Gay Nightlife Activities in Europe

A wildly liberal continent, Europe’s cosmopolitan cities have a lot to offer LGBT visitors. Whether you’re looking for forward-thinking cabaret shows or a hardcore fetish bar, the best gay nightlife activities are here.

In the UK, head to Brighton for its annual Pride parade and dance the night away in its gay clubs. Or take a bite at La Federica, a trendy and gay-friendly tapas joint in Barcelona’s Eixample.


The French capital is an enticing destination for gay travelers, especially during LGBTQ Pride. The city’s iconic districts ooze with a bohemian spirit, but it also has plenty of cosmopolitan bars and clubs for those looking to indulge in cocktails and pop beats. Check out the third and fourth arrondissements for classic gay bar hopping, or visit Gibus Club, which hosts a range of raucous parties with a focus on cruising.

Gays flock to the ritzy neighborhood of Le Marais for trendy shops and high-end eateries. The area’s many LGBTQ-friendly bars host a mix of drag shows, cabaret acts, and karaoke nights. Banana Café is a popular venue for these events, as well as a place to grab a cocktail during its happy hour, from 6:00 pm to 11:00 pm.

For a more intimate atmosphere, head to the small gay bar in the north of the district, Ze Baar. This two-level space is a favorite among the leather/denim crowd with its dark rooms, private cabins, and video room. It’s open all year but gets crowded after the regular bars close.

For a more kinky night out, visit Pigalle, Paris’ original red-light district. You’ll find sex stores and peep shows in almost every storefront, but some stand out more than others. Stop by the multi-level “love store” Sexodrome, which claims to be the largest in the world, and sip tropical rum drinks at Dirty Dick’s campy Polynesian tiki bar.


Brussels is one of Europe’s most gay-friendly cities, a bilingual capital that excels at the time-honored European gay travel pastimes: shopping (particularly along trendy Dansaert and upscale Avenue Louise), dining (especially in the realm of yummy national staples like mussels, fries, and chocolate) and drinking. Its burgeoning gay scene is bolstered by multiple cruising areas and an ever-expanding selection of bars.

A visit to Brussels is not complete without hitting the raucous Revelation club, which features hot male strippers and drag queens performing exotic shows nightly. The crowd here is truly international, with guys coming from across Europe and the world to party in a venue that’s been described as “a little bit of everything for everyone.”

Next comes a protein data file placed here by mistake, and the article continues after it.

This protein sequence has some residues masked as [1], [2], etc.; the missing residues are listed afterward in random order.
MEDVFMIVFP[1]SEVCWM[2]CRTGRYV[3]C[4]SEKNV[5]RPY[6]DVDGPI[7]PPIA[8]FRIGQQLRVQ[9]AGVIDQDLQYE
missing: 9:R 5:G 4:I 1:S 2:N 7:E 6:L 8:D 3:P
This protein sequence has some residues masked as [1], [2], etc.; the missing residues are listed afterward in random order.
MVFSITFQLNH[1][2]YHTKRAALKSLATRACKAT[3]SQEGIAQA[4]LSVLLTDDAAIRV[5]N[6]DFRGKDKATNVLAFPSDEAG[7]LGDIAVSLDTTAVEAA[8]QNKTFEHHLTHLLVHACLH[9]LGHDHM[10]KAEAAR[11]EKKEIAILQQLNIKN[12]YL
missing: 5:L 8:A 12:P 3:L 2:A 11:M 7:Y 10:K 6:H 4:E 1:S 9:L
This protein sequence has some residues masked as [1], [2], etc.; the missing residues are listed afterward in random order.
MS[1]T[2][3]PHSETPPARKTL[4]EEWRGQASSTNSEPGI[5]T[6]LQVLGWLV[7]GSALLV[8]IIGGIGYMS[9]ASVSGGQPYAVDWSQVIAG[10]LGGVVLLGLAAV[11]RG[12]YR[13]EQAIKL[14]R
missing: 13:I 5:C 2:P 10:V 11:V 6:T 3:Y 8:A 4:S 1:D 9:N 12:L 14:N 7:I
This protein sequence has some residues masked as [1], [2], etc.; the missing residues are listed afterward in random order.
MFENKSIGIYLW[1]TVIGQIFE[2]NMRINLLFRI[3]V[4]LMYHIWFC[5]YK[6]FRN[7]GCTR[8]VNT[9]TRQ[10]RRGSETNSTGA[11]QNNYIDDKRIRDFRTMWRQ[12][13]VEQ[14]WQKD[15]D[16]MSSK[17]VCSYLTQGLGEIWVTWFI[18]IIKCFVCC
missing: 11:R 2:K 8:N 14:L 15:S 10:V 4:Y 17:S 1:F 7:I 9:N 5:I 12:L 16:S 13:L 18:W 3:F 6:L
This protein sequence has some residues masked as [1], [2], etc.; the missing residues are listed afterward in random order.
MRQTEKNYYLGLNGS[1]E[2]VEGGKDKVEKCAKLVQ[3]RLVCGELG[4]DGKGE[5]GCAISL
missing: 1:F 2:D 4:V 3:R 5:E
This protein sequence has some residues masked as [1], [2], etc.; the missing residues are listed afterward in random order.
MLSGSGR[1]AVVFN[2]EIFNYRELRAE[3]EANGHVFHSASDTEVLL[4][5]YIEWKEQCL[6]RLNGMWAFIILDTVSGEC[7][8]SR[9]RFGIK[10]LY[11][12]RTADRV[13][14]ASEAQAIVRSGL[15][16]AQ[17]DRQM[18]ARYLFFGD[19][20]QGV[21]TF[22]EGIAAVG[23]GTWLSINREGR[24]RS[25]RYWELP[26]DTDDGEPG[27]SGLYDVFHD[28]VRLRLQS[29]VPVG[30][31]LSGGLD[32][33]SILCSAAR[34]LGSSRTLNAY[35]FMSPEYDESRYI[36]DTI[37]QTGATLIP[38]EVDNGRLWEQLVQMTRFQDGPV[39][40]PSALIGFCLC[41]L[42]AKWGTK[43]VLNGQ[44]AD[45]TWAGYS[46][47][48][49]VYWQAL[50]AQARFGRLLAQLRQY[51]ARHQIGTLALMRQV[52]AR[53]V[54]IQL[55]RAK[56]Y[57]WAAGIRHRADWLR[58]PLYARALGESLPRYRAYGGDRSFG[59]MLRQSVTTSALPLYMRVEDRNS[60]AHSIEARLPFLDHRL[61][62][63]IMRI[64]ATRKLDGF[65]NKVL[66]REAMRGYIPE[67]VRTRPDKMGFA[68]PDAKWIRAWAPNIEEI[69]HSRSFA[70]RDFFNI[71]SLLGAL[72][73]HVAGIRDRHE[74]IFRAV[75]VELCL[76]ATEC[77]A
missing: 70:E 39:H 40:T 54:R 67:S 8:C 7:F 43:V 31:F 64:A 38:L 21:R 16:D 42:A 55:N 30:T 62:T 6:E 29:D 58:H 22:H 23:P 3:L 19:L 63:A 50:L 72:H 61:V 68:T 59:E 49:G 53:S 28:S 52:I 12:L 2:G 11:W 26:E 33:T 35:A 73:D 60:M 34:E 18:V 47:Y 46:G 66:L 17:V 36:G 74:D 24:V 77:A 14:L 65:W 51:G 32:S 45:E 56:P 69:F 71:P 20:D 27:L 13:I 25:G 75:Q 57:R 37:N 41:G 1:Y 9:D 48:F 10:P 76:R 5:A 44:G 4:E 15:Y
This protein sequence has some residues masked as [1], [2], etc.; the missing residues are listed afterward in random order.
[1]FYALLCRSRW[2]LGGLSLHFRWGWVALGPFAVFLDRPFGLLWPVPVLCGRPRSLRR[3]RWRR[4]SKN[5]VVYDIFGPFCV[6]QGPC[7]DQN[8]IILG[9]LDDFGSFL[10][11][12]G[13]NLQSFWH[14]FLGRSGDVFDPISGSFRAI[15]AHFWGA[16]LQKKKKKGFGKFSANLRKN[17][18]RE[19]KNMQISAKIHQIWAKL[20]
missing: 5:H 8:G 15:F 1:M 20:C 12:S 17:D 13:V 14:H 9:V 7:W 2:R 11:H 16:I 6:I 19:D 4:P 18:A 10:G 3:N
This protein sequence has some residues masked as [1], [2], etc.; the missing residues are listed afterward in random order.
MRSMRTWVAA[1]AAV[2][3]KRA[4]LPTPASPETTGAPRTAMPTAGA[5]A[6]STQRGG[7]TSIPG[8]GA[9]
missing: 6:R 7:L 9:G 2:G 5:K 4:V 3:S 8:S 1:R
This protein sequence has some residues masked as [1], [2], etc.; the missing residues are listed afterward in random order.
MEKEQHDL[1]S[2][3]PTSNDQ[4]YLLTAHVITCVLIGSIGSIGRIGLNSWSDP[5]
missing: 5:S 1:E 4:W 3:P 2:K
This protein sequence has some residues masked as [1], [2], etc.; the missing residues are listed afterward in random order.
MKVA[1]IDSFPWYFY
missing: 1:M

Many of the city’s gay clubs, bars, and saunas can be found in and around the animated street Rue du Marche au Charbon, AKA Kolenmarkt. The infamous circuit parties held here are known across Europe and attract gay guys from Belgium and its neighbors France, Germany, Netherlands, and beyond.

If you’re looking for something more chill, check out La Reserve, a cafe with an old-style feel that serves delicious coffee and a fine selection of Belgian beers. By night, this loungey bar and dance space draws in a mature crowd and plays music that suits the moment: from relaxing and chilling in the afternoon to more rock and pop come evening.


Denmark is a liberal, progressive European destination that was one of the first to legalize same-sex marriage. Its capital, Copenhagen, has a small but notable collection of gay bars clustered around Rodhuspladsen Square. The oldest gay bar in town is Centralhjornet, open since 1917. Its old-fashioned pub ambiance and friendly older clientele attract a mix of straight and gay men.

For a night of musical and show tunes, head to My Fair Ladies in Frederiksberg. This retro piano bar is open every day, and hosts jazz nights on Sundays, karaoke on Wednesdays, and other events. It’s a fun, open-minded establishment where it doesn’t matter whether you’re a lesbian, gay, bisexual, or transgender person.

A more contemporary music venue in the Meat Packing district is G*A*Y Copenhagen. This arts and culture space features ground-breaking film, performance art, burlesque and dance, and literature with a focus on queer and gender-political themes.

Vienna isn’t usually a party-centric city, but it has a unique history with openly gay generals and composers. It is also known for its annual EuroPride celebration, a 2-week long party that includes human rights discussions and parties. There are also plenty of gay clubs in the city including MS Patricia, a club on a private yacht, and the cozy Cafe Intime. Its quaint, kitschy atmosphere is perfect for relaxing over a beer and chatting with locals.


Madrid’s gay scene is world-renowned. The center is located in the Chueca district, with many bars and clubs within walking distance of each other. Chueca has a cool, alternative style and the people here are open-minded. You can be 110% yourself and no one will bat an eye. There are plenty of gay clubs that cater to different audiences, but the most popular are Black and White and Tanga. Tanga is hosted at Teatro Barcelo, which has several “salas” on different floors that are open and closed as the night progresses. The main floor plays pop music and as the night goes on, you can move up to the higher levels that play techno and house music.

If you’re looking for a place that has a drag show and a dancefloor, then you should check out Boyberry Madrid. This is a bar that has a cruising area downstairs in the back and has an amazing drag show at the weekends. They also have a DJ at night and play some of the best music from around the world.

Another great place for a party is Kluster, a club that hosts hugely popular circuit parties on Saturday nights. Entry is usually about 10 Euros, which includes a drink. They play house and circuit music with on-stage dancers. They also have a dancefloor in the basement.

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